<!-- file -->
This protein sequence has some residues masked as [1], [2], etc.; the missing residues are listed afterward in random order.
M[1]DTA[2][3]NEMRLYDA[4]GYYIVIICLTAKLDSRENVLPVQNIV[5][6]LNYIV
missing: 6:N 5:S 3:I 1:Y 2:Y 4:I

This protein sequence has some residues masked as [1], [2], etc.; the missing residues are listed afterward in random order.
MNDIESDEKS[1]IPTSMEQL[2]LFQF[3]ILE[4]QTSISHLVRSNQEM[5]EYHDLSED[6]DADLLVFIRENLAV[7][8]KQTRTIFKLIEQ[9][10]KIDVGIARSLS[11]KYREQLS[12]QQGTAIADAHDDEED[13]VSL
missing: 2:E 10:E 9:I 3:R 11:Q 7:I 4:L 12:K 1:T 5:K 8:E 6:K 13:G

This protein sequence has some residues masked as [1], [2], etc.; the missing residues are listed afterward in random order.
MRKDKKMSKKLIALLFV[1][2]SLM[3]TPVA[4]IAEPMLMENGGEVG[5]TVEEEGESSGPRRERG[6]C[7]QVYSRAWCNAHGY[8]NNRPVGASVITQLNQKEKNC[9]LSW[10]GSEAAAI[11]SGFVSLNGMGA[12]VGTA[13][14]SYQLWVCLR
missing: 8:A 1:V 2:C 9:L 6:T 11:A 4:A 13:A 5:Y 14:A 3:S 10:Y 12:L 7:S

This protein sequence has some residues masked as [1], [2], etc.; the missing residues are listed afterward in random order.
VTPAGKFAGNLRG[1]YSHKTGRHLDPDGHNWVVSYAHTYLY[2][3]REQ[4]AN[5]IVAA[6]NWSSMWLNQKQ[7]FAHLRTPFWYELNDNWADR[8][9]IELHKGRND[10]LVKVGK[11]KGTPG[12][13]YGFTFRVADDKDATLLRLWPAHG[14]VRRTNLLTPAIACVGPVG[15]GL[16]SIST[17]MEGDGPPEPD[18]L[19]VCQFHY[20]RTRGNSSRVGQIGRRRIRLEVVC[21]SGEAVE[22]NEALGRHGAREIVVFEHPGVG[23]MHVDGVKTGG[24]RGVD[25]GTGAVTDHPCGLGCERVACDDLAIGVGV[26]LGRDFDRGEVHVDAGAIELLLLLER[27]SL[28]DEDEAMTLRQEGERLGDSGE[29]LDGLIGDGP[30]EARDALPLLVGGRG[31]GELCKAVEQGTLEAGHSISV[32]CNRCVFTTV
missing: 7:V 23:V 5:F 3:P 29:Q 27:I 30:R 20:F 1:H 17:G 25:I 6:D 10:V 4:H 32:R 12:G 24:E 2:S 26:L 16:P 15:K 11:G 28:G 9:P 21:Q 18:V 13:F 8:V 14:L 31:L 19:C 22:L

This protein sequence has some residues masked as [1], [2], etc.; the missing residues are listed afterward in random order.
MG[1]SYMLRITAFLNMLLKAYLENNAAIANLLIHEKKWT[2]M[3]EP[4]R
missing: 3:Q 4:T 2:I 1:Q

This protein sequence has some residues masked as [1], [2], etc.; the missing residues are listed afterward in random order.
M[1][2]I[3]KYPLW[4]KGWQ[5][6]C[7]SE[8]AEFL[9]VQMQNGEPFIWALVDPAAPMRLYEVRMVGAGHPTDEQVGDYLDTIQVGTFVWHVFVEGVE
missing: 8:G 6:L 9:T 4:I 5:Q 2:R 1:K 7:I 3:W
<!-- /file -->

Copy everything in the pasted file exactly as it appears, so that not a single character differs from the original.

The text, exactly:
This protein sequence has some residues masked as [1], [2], etc.; the missing residues are listed afterward in random order.
M[1]DTA[2][3]NEMRLYDA[4]GYYIVIICLTAKLDSRENVLPVQNIV[5][6]LNYIV
missing: 6:N 5:S 3:I 1:Y 2:Y 4:I

This protein sequence has some residues masked as [1], [2], etc.; the missing residues are listed afterward in random order.
MNDIESDEKS[1]IPTSMEQL[2]LFQF[3]ILE[4]QTSISHLVRSNQEM[5]EYHDLSED[6]DADLLVFIRENLAV[7][8]KQTRTIFKLIEQ[9][10]KIDVGIARSLS[11]KYREQLS[12]QQGTAIADAHDDEED[13]VSL
missing: 2:E 10:E 9:I 3:R 11:Q 7:I 4:L 12:K 1:T 5:K 8:E 6:K 13:G

This protein sequence has some residues masked as [1], [2], etc.; the missing residues are listed afterward in random order.
MRKDKKMSKKLIALLFV[1][2]SLM[3]TPVA[4]IAEPMLMENGGEVG[5]TVEEEGESSGPRRERG[6]C[7]QVYSRAWCNAHGY[8]NNRPVGASVITQLNQKEKNC[9]LSW[10]GSEAAAI[11]SGFVSLNGMGA[12]VGTA[13][14]SYQLWVCLR
missing: 8:A 1:V 2:C 9:L 6:T 11:A 4:A 13:A 5:Y 14:A 3:S 10:Y 12:L 7:S

This protein sequence has some residues masked as [1], [2], etc.; the missing residues are listed afterward in random order.
VTPAGKFAGNLRG[1]YSHKTGRHLDPDGHNWVVSYAHTYLY[2][3]REQ[4]AN[5]IVAA[6]NWSSMWLNQKQ[7]FAHLRTPFWYELNDNWADR[8][9]IELHKGRND[10]LVKVGK[11]KGTPG[12][13]YGFTFRVADDKDATLLRLWPAHG[14]VRRTNLLTPAIACVGPVG[15]GL[16]SIST[17]MEGDGPPEPD[18]L[19]VCQFHY[20]RTRGNSSRVGQIGRRRIRLEVVC[21]SGEAVE[22]NEALGRHGAREIVVFEHPGVG[23]MHVDGVKTGG[24]RGVD[25]GTGAVTDHPCGLGCERVACDDLAIGVGV[26]LGRDFDRGEVHVDAGAIELLLLLER[27]SL[28]DEDEAMTLRQEGERLGDSGE[29]LDGLIGDGP[30]EARDALPLLVGGRG[31]GELCKAVEQGTLEAGHSISV[32]CNRCVFTTV
missing: 7:V 23:V 5:F 3:P 29:Q 27:I 30:R 20:F 1:H 17:G 25:I 6:D 10:V 4:H 32:R 12:G 24:E 2:S 26:L 16:P 15:K 11:G 28:G 9:P 21:Q 18:V 13:F 8:V 14:L 31:L 19:C 22:L

This protein sequence has some residues masked as [1], [2], etc.; the missing residues are listed afterward in random order.
MG[1]SYMLRITAFLNMLLKAYLENNAAIANLLIHEKKWT[2]M[3]EP[4]R
missing: 3:Q 4:T 2:I 1:Q

This protein sequence has some residues masked as [1], [2], etc.; the missing residues are listed afterward in random order.
M[1][2]I[3]KYPLW[4]KGWQ[5][6]C[7]SE[8]AEFL[9]VQMQNGEPFIWALVDPAAPMRLYEVRMVGAGHPTDEQVGDYLDTIQVGTFVWHVFVEGVE
missing: 8:G 6:L 9:T 4:I 5:Q 2:R 1:K 7:I 3:W